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The underwater monument is about 130 miles off the coast of Cape Cod and is home to ancient deep-sea corals, endangered whales, and a wide variety of fish, seabirds, and other marine life.
This was the latest in a series of challenges from fishing industry groups trying to destroy the moment by opening it to commercial fishing.
Why This Matters: This court decision stops the monument from being abolished, but there’s still work to do. An executive order from President Trump allowed commercial fishing in the monument, undermining its ability to protect marine life. The Biden administration is reviewing that action and can reinstate proper protections. Beyond defending the marine monuments already in existence, we need more protected areas (MPAs) in the ocean. Creating MPAs is a triple investment in the future: they draw down carbon, keep whole ecosystems thriving, and help sustainably support fisheries
Corals in New England: Coral reefs might not come to mind when you think of New England, but the Canyons and Seamounts are home to more than 50 species of coral living around 4,000 feet below the ocean’s surface. These deep-sea corals grow slowly without sunlight — the ones in the monument are anywhere from hundreds to thousands of years old! Check out photos of the corals (and a bunch of other amazing wildlife like octopi and sea stars) from one of NOAA’s deep-sea dives into the canyons.
Pacific Marine National Monuments: Most of the U.S. waters protected as marine national monuments are in the Pacific Ocean, where there are four:
Rose Atoll —created by President Bush in 2009, this monument off of American Samoa, species that are dying in other parts of the world still thrive here, like giant clams and large parrotfishes.
Papahānaumokuākea — created by President Bush in 2006 and expanded by President Obama in 2016, it’s the single largest fully protected conservation area in the United States, and one of the largest marine protected areas in the world.
Marianas Trench — created by President Bush in 2009, it’s one of the deepest places on Earth. Located east of the Philippines, the monument protects very deep-sea formations, including the “Champagne vent,” which is one of the only places on earth that produces pure liquid carbon dioxide.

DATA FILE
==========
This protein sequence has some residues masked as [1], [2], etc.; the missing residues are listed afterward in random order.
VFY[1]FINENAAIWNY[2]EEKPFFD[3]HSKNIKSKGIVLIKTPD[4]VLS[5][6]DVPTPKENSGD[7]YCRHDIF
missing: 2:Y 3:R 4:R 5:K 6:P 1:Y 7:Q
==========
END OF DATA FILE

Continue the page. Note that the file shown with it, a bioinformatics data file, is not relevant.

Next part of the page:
Hundreds of citizens will fan out across the nation’s capital next week to meet with lawmakers in what’s projected to be the largest ocean lobby effort in US history. On Tuesday and Wednesday, they will meet with Biden administration officials, federal agencies, and members of Congress for a nonpartisan Ocean Climate Action Hill Day.
Why It Matters: As the Biden administration and the Congress begin to debate what’s infrastructure and therefore within the American Jobs Plan, the blue economy needs to be front and center in it.
The Evergiven is no longer stuck in the Suez Canal, but world shipping is hardly back to normal. In just six days, the massive container ship held up almost $60 billion in global trade. Supply chains across the world are delayed and off schedule, and the incident has economists and maritime experts across the globe reevaluating the efficacy of the current shipping economy.
Why this Matters: The pandemic has rocketed demand for goods (and vaccines) to all-time highs, but bottlenecks at many major ports and slow shipping speed could slow the global economy just as it begins to recover from COVID-19.
This explosive new documentary film about the fragile state of the ocean is grabbing attention – it even made the British edition of Vogue Magazine. In the last week since its release, it has vaulted into the top ten most-streamed films on Netflix. It has also caused quite a stir — you can read more […]
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